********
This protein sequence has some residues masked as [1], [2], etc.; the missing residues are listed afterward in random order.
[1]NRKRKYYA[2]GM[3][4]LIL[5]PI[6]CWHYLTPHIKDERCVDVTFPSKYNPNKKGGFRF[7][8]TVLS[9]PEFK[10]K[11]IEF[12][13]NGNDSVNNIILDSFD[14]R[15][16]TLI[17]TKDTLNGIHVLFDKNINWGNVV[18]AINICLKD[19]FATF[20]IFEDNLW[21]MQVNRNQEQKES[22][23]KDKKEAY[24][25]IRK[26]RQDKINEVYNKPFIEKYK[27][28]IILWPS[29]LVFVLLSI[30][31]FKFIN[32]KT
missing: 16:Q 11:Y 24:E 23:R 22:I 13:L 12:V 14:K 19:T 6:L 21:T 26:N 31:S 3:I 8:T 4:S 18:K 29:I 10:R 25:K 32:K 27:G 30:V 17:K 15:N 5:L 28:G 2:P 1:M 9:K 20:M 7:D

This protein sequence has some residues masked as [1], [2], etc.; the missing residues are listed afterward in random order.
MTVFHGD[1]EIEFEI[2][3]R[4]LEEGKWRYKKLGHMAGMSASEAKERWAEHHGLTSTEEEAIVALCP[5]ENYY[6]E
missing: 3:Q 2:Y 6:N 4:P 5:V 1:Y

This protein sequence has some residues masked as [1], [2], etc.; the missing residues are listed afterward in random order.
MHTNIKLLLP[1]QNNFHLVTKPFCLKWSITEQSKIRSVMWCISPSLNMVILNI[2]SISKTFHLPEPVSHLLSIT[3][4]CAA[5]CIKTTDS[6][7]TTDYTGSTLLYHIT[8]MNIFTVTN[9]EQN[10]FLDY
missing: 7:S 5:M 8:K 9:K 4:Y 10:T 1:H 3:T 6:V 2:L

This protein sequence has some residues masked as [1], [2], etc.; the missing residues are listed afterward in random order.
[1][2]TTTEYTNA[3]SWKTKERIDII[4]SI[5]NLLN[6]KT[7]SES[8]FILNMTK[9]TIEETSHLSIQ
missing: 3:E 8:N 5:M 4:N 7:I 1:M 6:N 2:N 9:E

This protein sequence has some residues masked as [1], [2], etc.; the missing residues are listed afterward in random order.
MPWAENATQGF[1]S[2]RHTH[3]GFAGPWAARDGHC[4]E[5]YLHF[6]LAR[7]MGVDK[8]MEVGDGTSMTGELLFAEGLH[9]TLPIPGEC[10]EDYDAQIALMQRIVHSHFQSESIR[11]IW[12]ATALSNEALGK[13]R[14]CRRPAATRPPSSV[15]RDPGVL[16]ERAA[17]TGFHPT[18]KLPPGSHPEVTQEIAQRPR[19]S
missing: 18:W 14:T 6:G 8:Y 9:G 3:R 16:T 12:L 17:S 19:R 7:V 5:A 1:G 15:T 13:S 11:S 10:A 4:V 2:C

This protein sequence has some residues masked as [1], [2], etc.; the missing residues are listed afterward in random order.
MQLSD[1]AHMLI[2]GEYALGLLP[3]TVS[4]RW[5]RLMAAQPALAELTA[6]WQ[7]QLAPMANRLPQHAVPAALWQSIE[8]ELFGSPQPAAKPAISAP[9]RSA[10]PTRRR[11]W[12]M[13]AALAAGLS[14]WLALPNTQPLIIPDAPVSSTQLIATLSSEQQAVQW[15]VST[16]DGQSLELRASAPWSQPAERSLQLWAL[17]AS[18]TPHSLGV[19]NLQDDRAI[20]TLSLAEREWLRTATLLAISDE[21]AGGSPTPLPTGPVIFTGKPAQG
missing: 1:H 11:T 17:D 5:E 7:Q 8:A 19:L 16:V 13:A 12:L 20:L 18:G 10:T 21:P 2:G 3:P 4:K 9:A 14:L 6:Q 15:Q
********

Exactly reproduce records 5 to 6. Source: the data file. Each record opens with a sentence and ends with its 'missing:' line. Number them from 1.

This protein sequence has some residues masked as [1], [2], etc.; the missing residues are listed afterward in random order.
MPWAENATQGF[1]S[2]RHTH[3]GFAGPWAARDGHC[4]E[5]YLHF[6]LAR[7]MGVDK[8]MEVGDGTSMTGELLFAEGLH[9]TLPIPGEC[10]EDYDAQIALMQRIVHSHFQSESIR[11]IW[12]ATALSNEALGK[13]R[14]CRRPAATRPPSSV[15]RDPGVL[16]ERAA[17]TGFHPT[18]KLPPGSHPEVTQEIAQRPR[19]S
missing: 18:W 14:T 6:G 8:Y 9:G 3:R 16:T 12:L 17:S 19:R 7:V 5:A 1:G 15:T 13:S 11:S 10:A 4:V 2:C

This protein sequence has some residues masked as [1], [2], etc.; the missing residues are listed afterward in random order.
MQLSD[1]AHMLI[2]GEYALGLLP[3]TVS[4]RW[5]RLMAAQPALAELTA[6]WQ[7]QLAPMANRLPQHAVPAALWQSIE[8]ELFGSPQPAAKPAISAP[9]RSA[10]PTRRR[11]W[12]M[13]AALAAGLS[14]WLALPNTQPLIIPDAPVSSTQLIATLSSEQQAVQW[15]VST[16]DGQSLELRASAPWSQPAERSLQLWAL[17]AS[18]TPHSLGV[19]NLQDDRAI[20]TLSLAEREWLRTATLLAISDE[21]AGGSPTPLPTGPVIFTGKPAQG
missing: 1:H 11:T 17:D 5:E 7:Q 8:A 19:L 16:V 13:A 12:L 20:L 18:G 10:T 21:P 2:G 3:P 4:K 9:A 14:L 6:Q 15:Q